- Second Company – 1823: The second ABCFM company arrived three years after the first on a boat known as the Thames.
- Roman Catholic – 1827: Roman Catholics first arrived in 1827 from France. Subsequent ships were sent.
- Third Company – 1828: Arrived on March 30, 1828, exactly 8 years after the first ABCFM missionaries.
- Fourth Company – 1831: Arrived from New Bedford on a ship named New England.
- Fifth Company – 1832: The fifth company of ABCFM missionaries landed on May 17, 1832.
- Sixth Company – 1833: Arrived on May 1 on the ship Mentor.
- Seventh Company – 1835: The Hellespont ship brought the 7th batch of ABCFM missionaries to the islands on June 6, 1835.
- Eighth Company – 1837: Arrived on the Mary Frasier in April 1837.
- Ninth Company – 1841: Landed on May 21, 1841.
- Tenth Company – 1842: The tenth company of ABCFM missionaries docked the Sarah Abagail in September 1842.
- Eleventh Company – 1844: Landed on July 15, 1844, from Boston.
- Twelfth Company – 1848: The Samoset brought the 12th company of ABCFM missionaries from Boston on February 26, 1848.
- Latter-Day Saints – 1850: The first LDS missionaries arrived on December 12, 1850, on a boat that set sail from San Francisco.
- William Cornelius Shipman and Jane Stobie – 1854: A married couple sent by the ABCFM. They raised William Herbert “Willie” Shipman, who became a very wealthy businessman on the Big Island.
- Anglican Church – 1862: The very first Anglican bishop, Thomas Nettleship Staley, arrived on the islands in 1862 with several other missionaries.
- Methodist Episcopal Church – 1892: The first Methodist bishop was Merriman Colbert Harris.
What Did The Missionaries Teach The Hawaiians?
The primary goal of the missionaries was to spread religion, and this was as true of the early protestant missionaries as it was of the Latter-Day Saints and Catholics. However, it’s much easier to teach someone the message of a religious text if they actually know how to read, and so they also taught the locals to read and write.
It wasn’t just about religion, though. They wanted to educate the populace and assimilate them into a wider Christian civilization, which meant teaching them English and arithmetic. To ensure that their message remained, most missionaries built churches and established refuges.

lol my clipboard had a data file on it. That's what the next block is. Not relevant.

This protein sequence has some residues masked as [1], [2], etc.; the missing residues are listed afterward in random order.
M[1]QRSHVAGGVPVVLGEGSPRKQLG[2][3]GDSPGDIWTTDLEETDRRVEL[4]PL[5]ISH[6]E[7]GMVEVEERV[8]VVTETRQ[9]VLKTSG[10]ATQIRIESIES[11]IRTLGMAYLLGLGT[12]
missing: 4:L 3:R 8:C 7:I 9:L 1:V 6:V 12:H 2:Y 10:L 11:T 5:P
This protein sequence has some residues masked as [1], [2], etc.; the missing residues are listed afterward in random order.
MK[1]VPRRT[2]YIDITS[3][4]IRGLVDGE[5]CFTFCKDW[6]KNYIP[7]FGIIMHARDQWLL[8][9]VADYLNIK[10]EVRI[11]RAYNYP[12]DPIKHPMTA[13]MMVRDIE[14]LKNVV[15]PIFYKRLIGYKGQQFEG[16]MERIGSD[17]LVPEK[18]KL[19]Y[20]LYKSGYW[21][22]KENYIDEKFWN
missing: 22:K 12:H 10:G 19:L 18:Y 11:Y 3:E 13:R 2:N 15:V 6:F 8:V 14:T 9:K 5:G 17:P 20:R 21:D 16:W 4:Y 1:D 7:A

How Long Did Missionaries Stay In Hawaii?
As noted above, many groups of missionaries arrived in Hawaii during the 19th century and some of these remained. They raised families, established churches, and assimilated themselves into an increasingly monotheist Hawaiian society.
Missionary activity slowed down toward the end of the century, but by then, Hawaii had changed completely and their job was more or less complete.
Summary: How Did Christian Missionaries Influence Hawaiian Culture?
Hawaiian culture, like other Polynesian cultures, was primarily based on animism, a belief that inanimate objects and natural phenomena have a soul. They had multiple gods and rituals designed to worship them and appease them.
When the missionaries arrived, they preached the idea that there was only one god and he created man in his image. Everything that the islanders had believed their entire lives was rejected and they were told that this “new” God was vengeful and didn’t look too kindly on non-believers.
The change didn’t occur overnight, but it was an immense cultural shift, nonetheless. It’s also one that gave birth to modern Hawaii, a nation where it’s common to see Christian beliefs exist right alongside ancient cultures and practices. It’s a beautiful blend of cultures, religions, and beliefs, and it reflects everything that these great islands have experienced over the last millennium or so.